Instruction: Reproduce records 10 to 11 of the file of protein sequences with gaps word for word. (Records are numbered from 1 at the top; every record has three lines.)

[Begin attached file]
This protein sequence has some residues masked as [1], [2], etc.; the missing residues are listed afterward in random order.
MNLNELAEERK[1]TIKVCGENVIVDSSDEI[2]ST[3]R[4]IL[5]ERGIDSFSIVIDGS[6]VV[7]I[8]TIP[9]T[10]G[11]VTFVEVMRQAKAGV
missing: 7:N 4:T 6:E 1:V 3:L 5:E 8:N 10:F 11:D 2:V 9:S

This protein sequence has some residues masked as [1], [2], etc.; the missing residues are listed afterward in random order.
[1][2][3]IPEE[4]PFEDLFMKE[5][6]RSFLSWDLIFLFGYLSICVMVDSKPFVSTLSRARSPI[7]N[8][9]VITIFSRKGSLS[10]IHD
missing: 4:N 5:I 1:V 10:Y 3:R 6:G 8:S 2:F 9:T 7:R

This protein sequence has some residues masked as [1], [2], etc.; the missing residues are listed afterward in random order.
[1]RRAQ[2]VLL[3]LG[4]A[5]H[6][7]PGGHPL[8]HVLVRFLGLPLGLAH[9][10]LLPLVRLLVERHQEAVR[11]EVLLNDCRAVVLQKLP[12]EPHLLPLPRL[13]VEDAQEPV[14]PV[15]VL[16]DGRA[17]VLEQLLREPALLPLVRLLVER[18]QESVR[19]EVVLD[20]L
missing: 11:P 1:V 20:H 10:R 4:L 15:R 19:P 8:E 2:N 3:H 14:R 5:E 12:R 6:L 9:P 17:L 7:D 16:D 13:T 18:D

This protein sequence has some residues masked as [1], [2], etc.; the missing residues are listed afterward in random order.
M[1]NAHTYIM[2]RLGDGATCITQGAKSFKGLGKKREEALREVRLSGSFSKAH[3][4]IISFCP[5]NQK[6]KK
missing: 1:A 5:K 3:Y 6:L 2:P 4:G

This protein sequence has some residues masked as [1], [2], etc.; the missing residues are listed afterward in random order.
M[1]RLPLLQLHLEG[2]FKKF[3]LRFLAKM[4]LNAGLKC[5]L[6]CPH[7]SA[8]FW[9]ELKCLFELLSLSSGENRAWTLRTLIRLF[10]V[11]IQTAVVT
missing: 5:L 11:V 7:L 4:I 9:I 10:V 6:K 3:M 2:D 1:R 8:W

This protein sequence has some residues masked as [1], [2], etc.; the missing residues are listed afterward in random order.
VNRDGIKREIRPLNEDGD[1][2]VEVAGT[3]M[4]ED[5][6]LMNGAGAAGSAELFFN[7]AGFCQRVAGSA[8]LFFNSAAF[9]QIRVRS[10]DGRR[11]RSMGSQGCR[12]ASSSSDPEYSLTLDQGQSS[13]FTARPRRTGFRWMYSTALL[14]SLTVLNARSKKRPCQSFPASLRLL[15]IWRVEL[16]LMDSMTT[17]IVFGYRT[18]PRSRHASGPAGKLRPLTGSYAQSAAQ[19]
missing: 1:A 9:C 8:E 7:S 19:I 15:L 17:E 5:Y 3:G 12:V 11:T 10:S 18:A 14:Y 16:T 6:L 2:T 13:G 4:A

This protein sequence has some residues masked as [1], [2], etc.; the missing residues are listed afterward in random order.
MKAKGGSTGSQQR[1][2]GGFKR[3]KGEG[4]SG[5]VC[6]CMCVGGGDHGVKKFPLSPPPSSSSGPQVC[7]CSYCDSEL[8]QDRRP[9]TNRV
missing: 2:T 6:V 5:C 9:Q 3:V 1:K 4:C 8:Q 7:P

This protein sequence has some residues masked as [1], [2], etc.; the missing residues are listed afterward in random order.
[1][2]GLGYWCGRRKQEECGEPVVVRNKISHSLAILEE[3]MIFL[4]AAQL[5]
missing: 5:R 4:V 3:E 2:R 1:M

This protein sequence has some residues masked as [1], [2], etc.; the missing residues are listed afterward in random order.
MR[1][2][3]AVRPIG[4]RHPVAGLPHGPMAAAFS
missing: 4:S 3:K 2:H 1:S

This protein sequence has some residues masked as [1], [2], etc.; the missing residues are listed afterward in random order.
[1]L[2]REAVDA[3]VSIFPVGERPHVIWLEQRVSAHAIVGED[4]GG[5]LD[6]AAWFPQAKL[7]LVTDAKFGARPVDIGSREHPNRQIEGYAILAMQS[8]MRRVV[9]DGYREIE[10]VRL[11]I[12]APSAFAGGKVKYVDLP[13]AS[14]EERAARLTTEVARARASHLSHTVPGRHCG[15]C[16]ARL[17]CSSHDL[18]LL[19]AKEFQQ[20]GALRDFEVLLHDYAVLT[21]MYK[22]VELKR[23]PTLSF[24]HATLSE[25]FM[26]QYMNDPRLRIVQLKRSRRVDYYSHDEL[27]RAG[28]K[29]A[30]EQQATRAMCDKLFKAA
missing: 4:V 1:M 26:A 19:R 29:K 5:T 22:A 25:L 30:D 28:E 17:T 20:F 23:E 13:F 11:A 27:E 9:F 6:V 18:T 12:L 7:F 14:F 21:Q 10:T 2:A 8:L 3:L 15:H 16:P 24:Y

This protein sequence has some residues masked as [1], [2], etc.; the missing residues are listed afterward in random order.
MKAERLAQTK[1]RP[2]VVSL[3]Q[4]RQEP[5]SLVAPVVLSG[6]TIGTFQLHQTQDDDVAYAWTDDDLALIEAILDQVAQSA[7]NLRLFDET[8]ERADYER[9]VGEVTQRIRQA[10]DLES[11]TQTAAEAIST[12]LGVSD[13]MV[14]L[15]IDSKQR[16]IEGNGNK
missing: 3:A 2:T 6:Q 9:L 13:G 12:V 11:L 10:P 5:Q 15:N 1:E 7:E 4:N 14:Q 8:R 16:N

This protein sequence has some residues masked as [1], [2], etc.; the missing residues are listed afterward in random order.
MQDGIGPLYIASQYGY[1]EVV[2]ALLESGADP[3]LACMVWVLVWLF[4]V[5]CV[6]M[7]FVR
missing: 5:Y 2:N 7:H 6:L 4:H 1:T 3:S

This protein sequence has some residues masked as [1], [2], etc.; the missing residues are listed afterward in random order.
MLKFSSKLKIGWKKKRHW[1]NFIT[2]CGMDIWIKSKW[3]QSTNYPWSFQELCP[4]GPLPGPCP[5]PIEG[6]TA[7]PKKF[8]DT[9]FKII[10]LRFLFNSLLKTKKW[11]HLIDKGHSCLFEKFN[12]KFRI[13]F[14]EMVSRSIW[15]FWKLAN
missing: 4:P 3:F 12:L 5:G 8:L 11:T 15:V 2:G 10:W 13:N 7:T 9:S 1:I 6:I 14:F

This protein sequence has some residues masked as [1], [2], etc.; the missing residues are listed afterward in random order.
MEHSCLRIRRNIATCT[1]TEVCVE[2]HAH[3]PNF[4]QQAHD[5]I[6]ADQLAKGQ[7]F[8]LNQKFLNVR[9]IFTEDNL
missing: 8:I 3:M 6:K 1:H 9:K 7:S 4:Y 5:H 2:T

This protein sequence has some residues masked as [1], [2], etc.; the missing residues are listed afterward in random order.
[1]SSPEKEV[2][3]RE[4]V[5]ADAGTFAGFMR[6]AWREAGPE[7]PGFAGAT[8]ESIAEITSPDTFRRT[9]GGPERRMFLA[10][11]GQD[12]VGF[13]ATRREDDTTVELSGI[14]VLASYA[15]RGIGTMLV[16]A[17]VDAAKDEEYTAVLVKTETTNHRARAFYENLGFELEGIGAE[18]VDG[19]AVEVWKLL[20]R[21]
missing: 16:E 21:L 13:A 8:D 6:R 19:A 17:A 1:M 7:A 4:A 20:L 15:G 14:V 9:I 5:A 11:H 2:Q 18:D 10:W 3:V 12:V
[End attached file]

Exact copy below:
This protein sequence has some residues masked as [1], [2], etc.; the missing residues are listed afterward in random order.
[1]L[2]REAVDA[3]VSIFPVGERPHVIWLEQRVSAHAIVGED[4]GG[5]LD[6]AAWFPQAKL[7]LVTDAKFGARPVDIGSREHPNRQIEGYAILAMQS[8]MRRVV[9]DGYREIE[10]VRL[11]I[12]APSAFAGGKVKYVDLP[13]AS[14]EERAARLTTEVARARASHLSHTVPGRHCG[15]C[16]ARL[17]CSSHDL[18]LL[19]AKEFQQ[20]GALRDFEVLLHDYAVLT[21]MYK[22]VELKR[23]PTLSF[24]HATLSE[25]FM[26]QYMNDPRLRIVQLKRSRRVDYYSHDEL[27]RAG[28]K[29]A[30]EQQATRAMCDKLFKAA
missing: 4:V 1:M 26:A 19:R 29:K 5:T 22:A 25:L 30:D 28:E 17:T 20:F 23:E 13:F 11:A 27:E 9:F 6:V 18:T 12:L 7:F 14:F 21:Q 10:T 2:A 8:L 3:L 15:H 16:P 24:Y

This protein sequence has some residues masked as [1], [2], etc.; the missing residues are listed afterward in random order.
MKAERLAQTK[1]RP[2]VVSL[3]Q[4]RQEP[5]SLVAPVVLSG[6]TIGTFQLHQTQDDDVAYAWTDDDLALIEAILDQVAQSA[7]NLRLFDET[8]ERADYER[9]VGEVTQRIRQA[10]DLES[11]TQTAAEAIST[12]LGVSD[13]MV[14]L[15]IDSKQR[16]IEGNGNK
missing: 3:A 2:T 6:Q 9:L 13:G 12:V 11:L 10:P 5:Q 15:N 1:E 7:E 4:N 14:Q 8:R 16:N